function commandProperty (read, write) {   return (target, prop, descriptor) => {     const commandProperties = Symbol.for('commandProperties');     if (!target[commandProperties]) {       target[commandProperties] = new Map();     }     target[commandProperties].set(prop, {       readLevel: read,       writeLevel: write || read     });   }; } 

The dog object could have as many command properties as neccessary, and each would be properly mapped behind a symbol property. To find out which special command properties any given object has, all we’d have to do is use the following one-liner, spreading all special properties as [key, value] pairs into an array.

[...target[Symbol.for('commandProperties')] || []] // <- [['legs', { readLevel: 'gm', writeLevel: 'gm' }]] 

You could then iterate over these special properties that are known to be changeable by a user who may not be as computer savvy. They may just want to change the amount of legs one given dog has. Instead of maintaining long lists of properties that can be modified, relying on some sort of heuristics bound to break from time to time, or using some sort of restrictive naming convention, decorators are the cleanliest way to implement a protocol such as this where we mark properties as special for some particular use case.

Granted, the pattern doesn’t translate perfectly into JavaScript. Being a dynamic language, properties defined outside of an object literal would have to rely on a different methodology to mark them as special. I’ll leave you to do the thinking for that one!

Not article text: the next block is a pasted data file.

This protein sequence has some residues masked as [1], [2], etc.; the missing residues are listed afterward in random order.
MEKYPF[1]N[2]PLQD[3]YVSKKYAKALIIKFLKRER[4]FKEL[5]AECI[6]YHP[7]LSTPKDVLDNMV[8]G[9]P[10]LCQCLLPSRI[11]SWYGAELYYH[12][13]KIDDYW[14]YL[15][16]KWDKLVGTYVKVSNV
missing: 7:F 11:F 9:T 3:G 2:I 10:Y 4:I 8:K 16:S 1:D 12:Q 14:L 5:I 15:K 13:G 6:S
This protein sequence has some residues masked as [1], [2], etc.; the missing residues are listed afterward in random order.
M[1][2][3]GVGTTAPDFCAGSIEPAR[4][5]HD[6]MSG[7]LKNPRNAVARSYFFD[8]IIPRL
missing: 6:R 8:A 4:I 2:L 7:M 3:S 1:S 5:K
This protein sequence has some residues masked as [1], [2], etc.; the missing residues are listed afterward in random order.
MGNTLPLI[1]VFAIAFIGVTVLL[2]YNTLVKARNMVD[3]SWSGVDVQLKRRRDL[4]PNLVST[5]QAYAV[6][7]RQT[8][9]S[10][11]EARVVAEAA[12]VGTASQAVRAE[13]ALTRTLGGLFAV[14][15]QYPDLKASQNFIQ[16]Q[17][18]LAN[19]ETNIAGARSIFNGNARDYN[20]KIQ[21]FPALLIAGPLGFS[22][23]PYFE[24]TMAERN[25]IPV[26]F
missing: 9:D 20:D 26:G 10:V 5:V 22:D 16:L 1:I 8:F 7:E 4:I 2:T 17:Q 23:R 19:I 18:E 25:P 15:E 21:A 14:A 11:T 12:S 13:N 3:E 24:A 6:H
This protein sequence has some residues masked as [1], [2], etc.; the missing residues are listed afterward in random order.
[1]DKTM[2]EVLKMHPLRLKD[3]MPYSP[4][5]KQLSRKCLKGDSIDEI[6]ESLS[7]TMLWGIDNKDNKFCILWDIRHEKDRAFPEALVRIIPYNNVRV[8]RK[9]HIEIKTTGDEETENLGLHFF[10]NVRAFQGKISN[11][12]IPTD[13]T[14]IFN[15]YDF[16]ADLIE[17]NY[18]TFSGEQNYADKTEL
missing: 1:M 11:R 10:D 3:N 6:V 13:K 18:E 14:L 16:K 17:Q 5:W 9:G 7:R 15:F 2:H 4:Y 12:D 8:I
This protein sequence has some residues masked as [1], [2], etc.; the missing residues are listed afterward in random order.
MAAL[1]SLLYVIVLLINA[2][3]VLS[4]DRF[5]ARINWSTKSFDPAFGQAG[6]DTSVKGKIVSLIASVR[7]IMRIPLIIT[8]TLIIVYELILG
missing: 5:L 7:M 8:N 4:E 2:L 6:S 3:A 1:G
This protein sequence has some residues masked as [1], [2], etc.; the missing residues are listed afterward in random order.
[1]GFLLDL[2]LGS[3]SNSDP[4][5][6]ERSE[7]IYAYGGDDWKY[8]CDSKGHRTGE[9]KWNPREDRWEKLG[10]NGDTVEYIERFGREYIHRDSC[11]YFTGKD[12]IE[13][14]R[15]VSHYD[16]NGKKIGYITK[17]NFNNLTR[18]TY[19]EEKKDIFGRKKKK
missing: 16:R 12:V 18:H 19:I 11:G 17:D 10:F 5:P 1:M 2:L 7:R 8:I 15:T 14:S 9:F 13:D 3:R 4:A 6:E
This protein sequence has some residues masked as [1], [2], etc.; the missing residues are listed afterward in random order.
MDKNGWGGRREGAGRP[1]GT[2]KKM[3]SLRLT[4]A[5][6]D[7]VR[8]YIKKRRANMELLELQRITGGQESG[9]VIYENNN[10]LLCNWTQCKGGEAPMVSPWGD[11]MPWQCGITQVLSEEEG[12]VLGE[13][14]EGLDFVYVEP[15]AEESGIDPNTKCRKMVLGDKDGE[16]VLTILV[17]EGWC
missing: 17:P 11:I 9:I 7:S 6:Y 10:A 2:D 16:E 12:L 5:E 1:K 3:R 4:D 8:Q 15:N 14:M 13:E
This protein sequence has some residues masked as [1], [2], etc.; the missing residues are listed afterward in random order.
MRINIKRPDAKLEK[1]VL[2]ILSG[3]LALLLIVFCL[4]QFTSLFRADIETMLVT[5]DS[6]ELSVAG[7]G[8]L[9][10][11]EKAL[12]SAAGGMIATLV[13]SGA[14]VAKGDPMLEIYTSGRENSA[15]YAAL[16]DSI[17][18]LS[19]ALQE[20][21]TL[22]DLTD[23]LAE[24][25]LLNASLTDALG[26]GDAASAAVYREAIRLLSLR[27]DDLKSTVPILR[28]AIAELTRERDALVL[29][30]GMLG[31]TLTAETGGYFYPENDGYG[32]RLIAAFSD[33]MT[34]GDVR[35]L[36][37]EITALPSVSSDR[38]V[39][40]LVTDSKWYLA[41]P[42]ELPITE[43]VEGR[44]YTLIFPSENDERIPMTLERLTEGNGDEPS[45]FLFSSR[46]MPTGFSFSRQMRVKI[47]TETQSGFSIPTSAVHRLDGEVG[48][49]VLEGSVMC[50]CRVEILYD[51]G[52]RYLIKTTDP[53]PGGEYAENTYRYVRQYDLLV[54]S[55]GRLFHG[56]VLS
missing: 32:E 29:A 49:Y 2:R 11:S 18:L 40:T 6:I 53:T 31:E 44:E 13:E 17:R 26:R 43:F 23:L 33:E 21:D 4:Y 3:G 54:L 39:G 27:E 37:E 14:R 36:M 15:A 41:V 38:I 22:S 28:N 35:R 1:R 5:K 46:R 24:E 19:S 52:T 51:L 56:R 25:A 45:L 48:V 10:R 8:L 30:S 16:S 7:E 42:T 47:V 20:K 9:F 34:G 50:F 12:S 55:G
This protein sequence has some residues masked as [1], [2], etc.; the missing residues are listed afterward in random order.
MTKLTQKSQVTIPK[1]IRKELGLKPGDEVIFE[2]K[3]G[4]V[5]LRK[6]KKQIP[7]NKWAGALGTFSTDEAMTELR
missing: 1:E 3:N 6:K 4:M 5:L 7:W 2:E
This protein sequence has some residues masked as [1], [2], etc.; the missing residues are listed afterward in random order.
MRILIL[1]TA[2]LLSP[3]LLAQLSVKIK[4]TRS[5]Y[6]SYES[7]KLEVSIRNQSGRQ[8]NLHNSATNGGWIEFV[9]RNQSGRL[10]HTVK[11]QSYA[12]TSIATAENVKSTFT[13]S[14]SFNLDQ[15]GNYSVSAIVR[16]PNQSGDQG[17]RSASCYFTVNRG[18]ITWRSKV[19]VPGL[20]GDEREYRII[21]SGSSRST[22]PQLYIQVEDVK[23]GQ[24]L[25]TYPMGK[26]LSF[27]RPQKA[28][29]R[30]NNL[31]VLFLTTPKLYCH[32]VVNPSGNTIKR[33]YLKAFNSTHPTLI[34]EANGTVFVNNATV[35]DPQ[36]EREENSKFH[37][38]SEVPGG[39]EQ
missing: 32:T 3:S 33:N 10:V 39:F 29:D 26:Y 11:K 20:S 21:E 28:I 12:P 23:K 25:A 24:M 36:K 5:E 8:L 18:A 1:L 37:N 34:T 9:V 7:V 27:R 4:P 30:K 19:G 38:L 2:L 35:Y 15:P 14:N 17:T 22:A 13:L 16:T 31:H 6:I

ECMAScript Decorators Moving Forward

There are still moving parts in this proposal. For that reason, an “official” transpiler for decorators isn’t available in Babel 6. You can learn more about the thought process and current state of decorators in Babel’s core modules on Phabricator – Babel’s issue tracker.

Instead, you’ll have to rely on babel-plugin-transform-decorators-legacy , which mostly replicates the behavior in Babel 5 – back when Babel shipped with a decorator-transpiling feature.

I spoke briefly with Brian Terlson – editor for the ECMAScript standard – about what may be changing in the decorator specification in the future. He mentioned the decorator API may change in the future , and that there may be changes in the execution model. In other words, what may change boils down to: the parameters you receive and order of operations.

The specification is, however, unlikely to change fundamentally. The essence of ECMAScript decorators will, in all likelihood, not change from what we’ve discussed in the article.